Published - Review. First published in 1996, republished in 2004 after the release of Small Island which won the Whitbread Book of The Year and The Orange Prize for Fiction.
Pages - 282
Challenges - 100+, New Author, A to Z titles.
This is the story of two sisters Olive and Vivien, who are born in London to Jamaican parents and are brought up on a council estate in an area infamous to my own childhood called Finsbury Park. On the outside, the sisters appears to have similar upbringings - they live in the same house, have the same family and go to the same school. On the inside, there lives could not be more different. Vivien has the typical life of a teenager growing up in the seventies. She spends lots of time with her friends at the youth club, studying A levels and being just another one of the gang. Her sister Olive has a very different and very turbulent coming of age as she is three years older than Vivien and her skin is a lot darker. Vivien does not appear to look to have Jamaican descent, where as Olive does. She is living in a seventies London dominated by skinheads and the British National Party, who are always on the lookout for anyone deemed to be foreign.
I found this a very interesting book and I could also relate to it on a personal level. My parents grew up in Finsbury Park and we lived nearby until I was about six. I can remember London vividly from a child's perspective. Even the life discussed whilst Vivien was in school, seemed almost a mirror image of my own ten years later, apart from the skinheads, which then changed to the New Romantics.
This is one of those books which is very real and shocking in parts. Olive did not have an easy life and events happened to her just because of the colour of her skin. Olive is very jealous of her sister and I could understand why. Just because Vivien's skin is lighter and she appears more Spanish than Jamaican, she is easily accepted in to the Britain that existed then, even hanging out with skin heads by choice. Olive becomes such a hard and bitter person after all that happens and that really is her right.
The family within the book become dysfunctional after the death of the girl's father and you can't help but wonder if their home life had been more loving and forgiving, then perhaps Olive would not have become so bitter with her life's choices. However, their mother is just not the caring type and blames them for everything that goes wrong in their life. There mother also seems to be suffering from an identity crisis and maybe a little ashamed of her background. The following quotes from Olive says it all.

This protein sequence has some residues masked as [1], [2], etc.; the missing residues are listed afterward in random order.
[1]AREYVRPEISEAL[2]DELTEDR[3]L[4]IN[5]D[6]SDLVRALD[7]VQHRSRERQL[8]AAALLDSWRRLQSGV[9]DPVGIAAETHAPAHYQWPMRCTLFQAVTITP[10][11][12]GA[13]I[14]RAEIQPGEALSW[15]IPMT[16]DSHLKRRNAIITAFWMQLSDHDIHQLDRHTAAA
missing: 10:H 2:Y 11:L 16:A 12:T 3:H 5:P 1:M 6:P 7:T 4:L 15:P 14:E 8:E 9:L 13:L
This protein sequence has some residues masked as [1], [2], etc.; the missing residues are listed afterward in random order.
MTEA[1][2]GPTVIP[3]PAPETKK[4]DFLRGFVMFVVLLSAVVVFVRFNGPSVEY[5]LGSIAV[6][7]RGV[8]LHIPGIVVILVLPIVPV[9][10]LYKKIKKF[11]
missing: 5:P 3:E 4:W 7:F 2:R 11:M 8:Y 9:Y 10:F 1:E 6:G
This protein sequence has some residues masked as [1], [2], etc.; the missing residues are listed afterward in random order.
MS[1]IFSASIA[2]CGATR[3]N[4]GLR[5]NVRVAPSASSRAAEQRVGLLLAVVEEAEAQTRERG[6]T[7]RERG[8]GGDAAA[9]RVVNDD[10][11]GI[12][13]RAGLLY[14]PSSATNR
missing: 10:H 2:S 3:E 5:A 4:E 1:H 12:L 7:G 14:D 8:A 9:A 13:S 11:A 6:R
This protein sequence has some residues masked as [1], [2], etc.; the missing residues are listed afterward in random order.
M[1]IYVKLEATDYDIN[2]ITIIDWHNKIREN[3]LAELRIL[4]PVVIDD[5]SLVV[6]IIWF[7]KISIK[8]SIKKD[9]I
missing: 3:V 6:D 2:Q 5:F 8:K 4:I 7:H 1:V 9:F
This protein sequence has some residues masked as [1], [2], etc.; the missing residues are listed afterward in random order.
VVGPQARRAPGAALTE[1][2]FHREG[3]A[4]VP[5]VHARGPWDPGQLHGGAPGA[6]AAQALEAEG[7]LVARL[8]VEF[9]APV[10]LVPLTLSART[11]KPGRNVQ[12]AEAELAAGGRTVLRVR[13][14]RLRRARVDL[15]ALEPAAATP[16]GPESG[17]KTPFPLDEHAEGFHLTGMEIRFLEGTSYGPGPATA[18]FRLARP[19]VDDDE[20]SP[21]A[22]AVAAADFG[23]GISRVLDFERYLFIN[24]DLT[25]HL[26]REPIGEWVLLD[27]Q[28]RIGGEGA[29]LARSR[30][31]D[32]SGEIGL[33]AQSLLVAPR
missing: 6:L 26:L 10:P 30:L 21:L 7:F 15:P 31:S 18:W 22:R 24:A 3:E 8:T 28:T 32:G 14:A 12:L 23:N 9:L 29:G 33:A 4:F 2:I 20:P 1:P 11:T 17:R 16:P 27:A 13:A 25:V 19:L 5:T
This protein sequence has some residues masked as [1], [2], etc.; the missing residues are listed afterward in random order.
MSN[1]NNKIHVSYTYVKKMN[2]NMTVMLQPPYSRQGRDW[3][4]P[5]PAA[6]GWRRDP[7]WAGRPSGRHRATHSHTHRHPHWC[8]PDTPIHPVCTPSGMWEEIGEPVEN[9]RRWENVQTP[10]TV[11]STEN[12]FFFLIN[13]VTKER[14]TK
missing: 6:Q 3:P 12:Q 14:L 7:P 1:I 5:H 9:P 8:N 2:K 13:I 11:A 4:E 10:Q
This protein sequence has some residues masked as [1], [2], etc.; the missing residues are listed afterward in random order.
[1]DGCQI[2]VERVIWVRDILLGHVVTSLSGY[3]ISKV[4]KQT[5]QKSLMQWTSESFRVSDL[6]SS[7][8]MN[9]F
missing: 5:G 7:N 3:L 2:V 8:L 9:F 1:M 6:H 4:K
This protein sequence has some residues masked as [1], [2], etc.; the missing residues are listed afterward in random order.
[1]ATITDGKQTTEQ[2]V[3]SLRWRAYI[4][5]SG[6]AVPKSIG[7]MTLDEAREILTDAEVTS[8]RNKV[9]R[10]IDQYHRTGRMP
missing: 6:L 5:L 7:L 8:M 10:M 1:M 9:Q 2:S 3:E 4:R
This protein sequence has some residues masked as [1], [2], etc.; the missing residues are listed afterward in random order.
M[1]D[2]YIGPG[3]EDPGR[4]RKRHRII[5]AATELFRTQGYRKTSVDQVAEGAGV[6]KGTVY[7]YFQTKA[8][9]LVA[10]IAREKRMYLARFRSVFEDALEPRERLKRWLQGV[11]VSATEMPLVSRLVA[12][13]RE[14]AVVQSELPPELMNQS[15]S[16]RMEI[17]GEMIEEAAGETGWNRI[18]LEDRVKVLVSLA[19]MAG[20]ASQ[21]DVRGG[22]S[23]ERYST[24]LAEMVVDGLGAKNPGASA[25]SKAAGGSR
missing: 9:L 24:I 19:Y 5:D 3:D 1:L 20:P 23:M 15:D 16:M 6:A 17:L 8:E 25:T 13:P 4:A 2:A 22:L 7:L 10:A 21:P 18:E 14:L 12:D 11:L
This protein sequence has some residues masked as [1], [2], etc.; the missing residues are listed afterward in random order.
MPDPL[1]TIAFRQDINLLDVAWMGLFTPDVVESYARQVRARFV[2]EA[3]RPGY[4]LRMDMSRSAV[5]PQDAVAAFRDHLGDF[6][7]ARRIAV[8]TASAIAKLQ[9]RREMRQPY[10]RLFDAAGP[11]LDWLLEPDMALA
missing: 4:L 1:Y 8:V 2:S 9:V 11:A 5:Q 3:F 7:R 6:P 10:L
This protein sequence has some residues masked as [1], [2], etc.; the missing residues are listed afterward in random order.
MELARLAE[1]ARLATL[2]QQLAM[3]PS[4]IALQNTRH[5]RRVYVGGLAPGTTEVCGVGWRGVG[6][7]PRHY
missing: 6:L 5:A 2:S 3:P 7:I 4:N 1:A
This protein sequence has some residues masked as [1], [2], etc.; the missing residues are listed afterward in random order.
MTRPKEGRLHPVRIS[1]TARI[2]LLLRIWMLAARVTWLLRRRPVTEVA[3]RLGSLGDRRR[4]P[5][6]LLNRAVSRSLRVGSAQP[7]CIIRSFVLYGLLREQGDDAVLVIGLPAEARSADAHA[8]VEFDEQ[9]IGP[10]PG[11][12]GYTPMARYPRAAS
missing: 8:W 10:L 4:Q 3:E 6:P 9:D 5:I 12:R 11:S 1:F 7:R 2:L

' My mother didn't believe in black people. Or should I say, she tried to believe she was not black.'
'She used to talk to me about what she thought of the black people here, looking me straight in the face, telling me how they were like this and like that - nothing good of course. But she sat looking in my black face telling me. And I thought if anyone looking at us sitting at the table talking had to describe the scene, they'd say, 'There are two black women talking.' But my mother thought we weren't black.'
I enjoyed the book and I have Small Island in my collection which I am looking forward to reading.
Andrea Levy has written four books so far and is presently writing her fifth. Andrea Levy writes from personal experience as her parents were Jamaican and came over in 1948 to England. Andrea grew up in a very white London, where anyone who was not seen as being British were given a hard time. A link to her website is here.
I haven't read any books similar to this, but on the back of the book they mentioned it's similarity to the books by Roddy Doyle, so if you liked reading Roddy Doyle, you will probably enjoy this.
Has anyone read any books by either Andrea Levy or Roddy Doyle? If so, do let me know what you thought about them. Also if you can recommend any books set in the seventies, I would love to know what they are.
Thanks for stopping by.